This website has moved to a new location. Please visit our sister website for next day delivery.
  • Prescription included
  • Genuine medication
  • All-inclusive service - No hidden fees
  • Free next-day delivery
Home / Period Delay / Understanding the menstrual cycle

Understanding the menstrual cycle

Learn about your hormones and the different phases of the menstrual cycle

Having an understanding of the menstrual cycle is beneficial for your overall health. It can help to:

  • know when you’re fertile and ovulating
  • understand your emotions throughout the month, and how your hormones play a role
  • keep track of your periods and have a better idea of when to expect your next bleed
  • feel more in tune with your body

The menstrual cycle consists of four phases, with your period indicating the start of a new cycle. Keep reading to learn how the female reproductive system works and how hormone levels change throughout the month.

What is the menstrual cycle?

The menstrual cycle is the reason women have periods. Every month or so, women and girls release an egg from their ovaries into their womb. This makes it possible to become pregnant.

There are a series of hormones involved in the menstrual cycle. These include:

  • oestrogen
  • progesterone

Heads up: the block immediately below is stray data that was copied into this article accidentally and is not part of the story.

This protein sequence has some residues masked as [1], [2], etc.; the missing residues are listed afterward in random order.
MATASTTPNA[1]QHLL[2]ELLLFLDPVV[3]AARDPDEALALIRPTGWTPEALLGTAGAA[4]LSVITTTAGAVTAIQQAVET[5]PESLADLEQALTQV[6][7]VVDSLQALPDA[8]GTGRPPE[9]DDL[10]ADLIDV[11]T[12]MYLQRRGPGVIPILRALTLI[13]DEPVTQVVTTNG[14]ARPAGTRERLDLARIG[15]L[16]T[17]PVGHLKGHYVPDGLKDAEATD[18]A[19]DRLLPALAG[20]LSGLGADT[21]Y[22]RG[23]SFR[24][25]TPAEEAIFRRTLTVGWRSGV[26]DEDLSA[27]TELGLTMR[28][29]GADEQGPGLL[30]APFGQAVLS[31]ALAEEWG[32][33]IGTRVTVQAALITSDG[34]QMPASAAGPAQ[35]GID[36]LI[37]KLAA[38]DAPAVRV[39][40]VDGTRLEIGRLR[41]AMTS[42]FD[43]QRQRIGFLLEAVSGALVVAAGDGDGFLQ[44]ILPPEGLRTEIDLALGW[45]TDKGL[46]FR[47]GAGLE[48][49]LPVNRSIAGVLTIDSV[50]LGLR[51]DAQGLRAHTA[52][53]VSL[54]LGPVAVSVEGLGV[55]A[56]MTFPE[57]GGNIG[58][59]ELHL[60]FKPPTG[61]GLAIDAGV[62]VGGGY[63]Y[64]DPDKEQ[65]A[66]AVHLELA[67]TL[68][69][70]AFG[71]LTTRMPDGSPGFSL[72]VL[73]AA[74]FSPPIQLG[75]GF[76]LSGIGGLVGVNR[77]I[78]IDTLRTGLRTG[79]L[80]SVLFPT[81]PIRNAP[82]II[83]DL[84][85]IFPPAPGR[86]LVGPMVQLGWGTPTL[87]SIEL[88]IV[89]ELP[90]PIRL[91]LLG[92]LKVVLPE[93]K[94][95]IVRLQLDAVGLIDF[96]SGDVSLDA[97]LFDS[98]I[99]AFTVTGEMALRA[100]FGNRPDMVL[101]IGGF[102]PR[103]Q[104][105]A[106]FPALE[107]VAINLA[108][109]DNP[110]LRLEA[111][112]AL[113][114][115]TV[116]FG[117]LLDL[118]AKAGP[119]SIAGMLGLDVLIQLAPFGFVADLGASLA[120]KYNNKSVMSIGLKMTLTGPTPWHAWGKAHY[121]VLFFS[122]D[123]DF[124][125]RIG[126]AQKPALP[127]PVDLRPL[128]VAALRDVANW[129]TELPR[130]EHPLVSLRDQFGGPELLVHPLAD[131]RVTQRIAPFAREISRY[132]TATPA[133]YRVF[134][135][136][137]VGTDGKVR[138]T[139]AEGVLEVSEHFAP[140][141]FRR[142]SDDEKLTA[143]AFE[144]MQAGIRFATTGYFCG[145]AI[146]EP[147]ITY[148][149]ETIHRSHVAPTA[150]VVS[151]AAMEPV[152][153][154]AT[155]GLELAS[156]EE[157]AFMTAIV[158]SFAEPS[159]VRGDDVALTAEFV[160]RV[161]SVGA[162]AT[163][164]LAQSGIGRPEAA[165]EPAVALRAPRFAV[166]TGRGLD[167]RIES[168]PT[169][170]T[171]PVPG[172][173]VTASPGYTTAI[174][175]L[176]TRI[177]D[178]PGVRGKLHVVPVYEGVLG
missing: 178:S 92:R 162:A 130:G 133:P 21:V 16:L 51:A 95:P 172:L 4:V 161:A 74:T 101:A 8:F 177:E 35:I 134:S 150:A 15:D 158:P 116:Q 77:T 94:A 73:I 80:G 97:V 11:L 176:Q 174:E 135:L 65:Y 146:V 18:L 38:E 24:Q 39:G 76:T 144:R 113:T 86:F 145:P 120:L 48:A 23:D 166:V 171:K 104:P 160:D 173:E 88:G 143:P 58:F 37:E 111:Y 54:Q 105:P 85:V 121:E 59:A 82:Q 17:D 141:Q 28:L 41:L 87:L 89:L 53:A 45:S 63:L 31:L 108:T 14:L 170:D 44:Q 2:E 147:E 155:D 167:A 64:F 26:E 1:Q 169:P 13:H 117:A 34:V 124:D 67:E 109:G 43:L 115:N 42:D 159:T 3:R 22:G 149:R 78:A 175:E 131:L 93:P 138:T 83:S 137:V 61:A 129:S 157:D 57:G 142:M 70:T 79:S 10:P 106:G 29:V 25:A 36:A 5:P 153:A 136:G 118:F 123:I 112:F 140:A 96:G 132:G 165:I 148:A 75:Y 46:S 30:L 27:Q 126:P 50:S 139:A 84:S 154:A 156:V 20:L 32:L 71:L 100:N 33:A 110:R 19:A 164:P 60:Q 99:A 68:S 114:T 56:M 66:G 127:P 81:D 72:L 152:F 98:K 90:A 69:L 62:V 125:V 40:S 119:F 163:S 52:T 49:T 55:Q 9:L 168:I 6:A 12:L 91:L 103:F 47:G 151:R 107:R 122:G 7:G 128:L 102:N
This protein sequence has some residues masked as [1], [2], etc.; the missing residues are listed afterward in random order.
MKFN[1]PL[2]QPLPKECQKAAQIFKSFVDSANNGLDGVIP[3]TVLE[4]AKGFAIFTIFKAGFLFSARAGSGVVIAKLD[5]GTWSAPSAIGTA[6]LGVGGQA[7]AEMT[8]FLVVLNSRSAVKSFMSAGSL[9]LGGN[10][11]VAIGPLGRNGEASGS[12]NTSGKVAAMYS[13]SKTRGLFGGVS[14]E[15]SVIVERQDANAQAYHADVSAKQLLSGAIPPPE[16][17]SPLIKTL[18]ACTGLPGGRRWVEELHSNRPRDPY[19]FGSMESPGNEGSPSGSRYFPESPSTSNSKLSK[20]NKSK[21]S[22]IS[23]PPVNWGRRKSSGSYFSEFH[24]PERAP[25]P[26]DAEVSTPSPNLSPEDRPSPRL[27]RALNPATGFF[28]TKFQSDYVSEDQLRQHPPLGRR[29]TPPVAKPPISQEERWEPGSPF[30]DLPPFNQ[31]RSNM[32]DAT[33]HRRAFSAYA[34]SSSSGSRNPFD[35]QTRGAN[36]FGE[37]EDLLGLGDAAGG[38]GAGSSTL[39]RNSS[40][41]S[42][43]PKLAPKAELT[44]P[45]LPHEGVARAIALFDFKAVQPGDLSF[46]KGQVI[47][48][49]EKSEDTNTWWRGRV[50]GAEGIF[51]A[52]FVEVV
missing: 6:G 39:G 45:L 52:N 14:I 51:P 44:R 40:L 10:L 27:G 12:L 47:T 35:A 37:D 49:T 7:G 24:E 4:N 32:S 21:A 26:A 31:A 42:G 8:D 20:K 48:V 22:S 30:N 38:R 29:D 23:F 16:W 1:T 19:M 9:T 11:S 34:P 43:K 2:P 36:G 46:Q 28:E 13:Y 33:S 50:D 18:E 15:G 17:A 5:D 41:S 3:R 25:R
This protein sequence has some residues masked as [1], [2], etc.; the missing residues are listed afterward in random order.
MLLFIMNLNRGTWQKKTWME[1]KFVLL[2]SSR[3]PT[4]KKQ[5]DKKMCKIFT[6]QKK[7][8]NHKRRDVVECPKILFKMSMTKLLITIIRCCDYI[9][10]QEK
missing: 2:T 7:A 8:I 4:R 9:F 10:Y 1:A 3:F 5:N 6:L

• luteinising hormone (LH)
  • follicle-stimulating hormone (FSH)
A graphic of the female reproductive system

The production of these hormones causes changes in the female reproductive system. They are responsible for ovulation and menstrual bleeding, as well as changes in mood and energy levels.

All women and girls who are of reproductive age experience a menstrual cycle. When a woman reaches an age where she stops menstruating, we refer to this as menopause.

How long does a menstrual cycle last?

The length of a menstrual cycle differs from woman to woman. On average, you should get your period every 21-35 days. It is normal to bleed for 2-7 days during menstruation.

If there are less than 21 days or more than 35 days between menstrual bleeds, you may be experiencing irregular periods. These are common too and can be caused by lifestyle factors such as stress or weight loss, or conditions like PCOS (polycystic ovary syndrome).

In many cases, your body gets back on track by itself. However, if your periods are frequently inconsistent and difficult to track, ask your doctor for advice.

How does the menstrual cycle affect fertility?

It is thanks to the menstrual cycle that women can conceive and become pregnant.

Ovulation is a phase of the menstrual cycle where an egg is released from the ovaries. It is also when fertility levels (the ability to get pregnant) are highest.

Sperm cells pointing towards an egg cell

Your body prepares itself before the egg is released, making the perfect conditions for a potential embryo (when an egg cell becomes fertilised by a sperm cell) to become implanted in the womb.

If the egg cell isn’t fertilised, it is discarded from the body during your period.

What are the different phases of the menstrual cycle?

There are four phases in the menstrual cycle. These are known as:

  • menstruation
  • follicular phase
  • ovulation
  • luteal phase
An infographic displaying the four phases of the menstrual cycle


The first day of your period marks the start of a new cycle. Getting your period is called menstruation.